The population of the elderly is growing, and along with it the strain on nursing homes. Even if some seniors value the independence of living in their own home, they can still worry about the lack of help if an accident happens. We’ve previously written about Amulyte, a wearable emergency assistance button that helps seniors let family and caregivers know if they’re in trouble, wherever they are. While this could help the elderly lead more active lives, it comes with the price of having to wear it constantly. Evermind is a new system which tracks the seniors’ use of home devices so that relatives can be alerted to breaks in routine.

The system works through the use of power adaptors equipped with sensors that can be plugged in to any home socket. The devices detect when an appliance — whether it’s a microwave, coffee maker, TV, or electronic garage door — is operated. The data is then sent to relatives or caregivers over the home’s wifi network in the form of SMS or email notifications. The alerts give carers an indication of the daily routines of the homeowners. If there’s any activity that doesn’t fit the routine — for example, the garage door is still open at night, or the coffee maker hasn’t been activated in the morning — seniors can be contacted or visited to make sure they’re ok. They can also track longer usage trends through the Evermind website.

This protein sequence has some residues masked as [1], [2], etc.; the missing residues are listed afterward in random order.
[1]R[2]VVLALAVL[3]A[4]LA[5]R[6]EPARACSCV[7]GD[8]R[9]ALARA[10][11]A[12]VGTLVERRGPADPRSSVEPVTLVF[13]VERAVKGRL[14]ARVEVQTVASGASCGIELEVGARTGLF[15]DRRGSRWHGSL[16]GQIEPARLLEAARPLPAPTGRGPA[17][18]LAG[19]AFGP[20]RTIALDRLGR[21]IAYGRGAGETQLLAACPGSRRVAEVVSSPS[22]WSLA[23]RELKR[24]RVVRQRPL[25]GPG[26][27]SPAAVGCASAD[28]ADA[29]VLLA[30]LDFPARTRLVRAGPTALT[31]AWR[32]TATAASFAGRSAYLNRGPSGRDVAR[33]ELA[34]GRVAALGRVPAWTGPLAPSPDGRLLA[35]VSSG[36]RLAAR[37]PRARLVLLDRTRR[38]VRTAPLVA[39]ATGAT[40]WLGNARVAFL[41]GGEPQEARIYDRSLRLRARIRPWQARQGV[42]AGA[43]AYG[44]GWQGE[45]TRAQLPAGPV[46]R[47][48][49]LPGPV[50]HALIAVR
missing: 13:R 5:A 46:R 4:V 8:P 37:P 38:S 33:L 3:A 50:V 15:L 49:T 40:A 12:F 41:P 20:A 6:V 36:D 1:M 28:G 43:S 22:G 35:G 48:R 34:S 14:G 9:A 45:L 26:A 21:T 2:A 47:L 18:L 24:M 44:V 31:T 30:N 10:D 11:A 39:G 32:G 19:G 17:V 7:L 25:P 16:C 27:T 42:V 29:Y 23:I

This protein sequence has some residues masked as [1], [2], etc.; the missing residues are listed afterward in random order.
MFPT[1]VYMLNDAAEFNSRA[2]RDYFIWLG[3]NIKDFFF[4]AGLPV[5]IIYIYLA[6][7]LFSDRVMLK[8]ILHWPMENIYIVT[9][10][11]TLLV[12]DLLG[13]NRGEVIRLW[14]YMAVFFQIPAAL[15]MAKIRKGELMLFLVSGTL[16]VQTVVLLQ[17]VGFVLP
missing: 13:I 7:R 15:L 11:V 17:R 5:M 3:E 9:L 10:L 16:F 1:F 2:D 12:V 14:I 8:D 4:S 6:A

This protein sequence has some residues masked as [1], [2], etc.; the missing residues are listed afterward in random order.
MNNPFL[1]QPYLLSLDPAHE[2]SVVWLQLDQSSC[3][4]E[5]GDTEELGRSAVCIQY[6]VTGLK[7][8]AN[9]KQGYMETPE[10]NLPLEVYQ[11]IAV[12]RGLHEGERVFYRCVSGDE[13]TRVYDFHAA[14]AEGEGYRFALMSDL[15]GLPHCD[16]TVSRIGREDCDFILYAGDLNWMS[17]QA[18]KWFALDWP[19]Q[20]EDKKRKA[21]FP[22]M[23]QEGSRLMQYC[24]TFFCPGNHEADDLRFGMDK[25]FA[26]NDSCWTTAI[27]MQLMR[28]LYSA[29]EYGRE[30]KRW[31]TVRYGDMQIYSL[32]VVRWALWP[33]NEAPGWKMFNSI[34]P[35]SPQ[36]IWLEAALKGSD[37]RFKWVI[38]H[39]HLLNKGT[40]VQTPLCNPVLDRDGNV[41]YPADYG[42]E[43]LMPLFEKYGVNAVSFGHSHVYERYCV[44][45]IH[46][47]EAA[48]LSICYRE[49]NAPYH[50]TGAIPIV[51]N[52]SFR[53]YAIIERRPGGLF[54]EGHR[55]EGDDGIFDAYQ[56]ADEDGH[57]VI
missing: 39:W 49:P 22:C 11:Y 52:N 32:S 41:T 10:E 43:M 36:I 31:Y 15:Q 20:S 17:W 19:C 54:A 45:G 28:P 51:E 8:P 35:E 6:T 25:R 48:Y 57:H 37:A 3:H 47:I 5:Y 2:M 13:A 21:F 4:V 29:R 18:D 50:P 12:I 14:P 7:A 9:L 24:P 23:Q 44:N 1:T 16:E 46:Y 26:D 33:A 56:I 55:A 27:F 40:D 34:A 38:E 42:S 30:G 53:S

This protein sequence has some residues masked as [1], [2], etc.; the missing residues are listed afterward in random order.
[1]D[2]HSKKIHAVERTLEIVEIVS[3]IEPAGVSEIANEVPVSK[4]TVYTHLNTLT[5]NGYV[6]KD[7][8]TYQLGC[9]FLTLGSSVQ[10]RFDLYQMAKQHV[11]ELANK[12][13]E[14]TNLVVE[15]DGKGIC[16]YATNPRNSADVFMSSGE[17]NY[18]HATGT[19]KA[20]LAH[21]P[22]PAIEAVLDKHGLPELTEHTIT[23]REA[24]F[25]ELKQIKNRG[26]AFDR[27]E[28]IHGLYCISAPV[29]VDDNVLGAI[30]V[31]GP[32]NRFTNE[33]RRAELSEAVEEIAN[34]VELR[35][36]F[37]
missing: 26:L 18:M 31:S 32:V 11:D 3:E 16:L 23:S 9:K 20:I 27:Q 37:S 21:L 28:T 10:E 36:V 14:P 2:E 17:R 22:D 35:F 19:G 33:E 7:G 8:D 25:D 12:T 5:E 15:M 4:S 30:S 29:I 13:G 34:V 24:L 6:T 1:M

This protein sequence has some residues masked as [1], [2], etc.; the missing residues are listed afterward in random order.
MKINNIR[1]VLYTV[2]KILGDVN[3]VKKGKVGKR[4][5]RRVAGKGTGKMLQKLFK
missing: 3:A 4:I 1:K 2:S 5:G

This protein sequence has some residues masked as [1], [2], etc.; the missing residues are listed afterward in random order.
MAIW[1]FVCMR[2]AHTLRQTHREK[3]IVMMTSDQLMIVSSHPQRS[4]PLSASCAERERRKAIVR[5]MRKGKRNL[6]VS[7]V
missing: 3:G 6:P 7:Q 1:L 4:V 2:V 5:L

The basic Evermind package includes 3 sensors and comes at a price of USD 199, along with a monthly subscription fee of USD 29. Are there other ways to help people keep track of loved ones without encroaching on their independence?


Sleeping bag is a portable incubator for premature babies

Stanford University graduates have developed Embrace Warmer, a temperature-controlling sleeping bag that can prevent hypothermia in premature babies.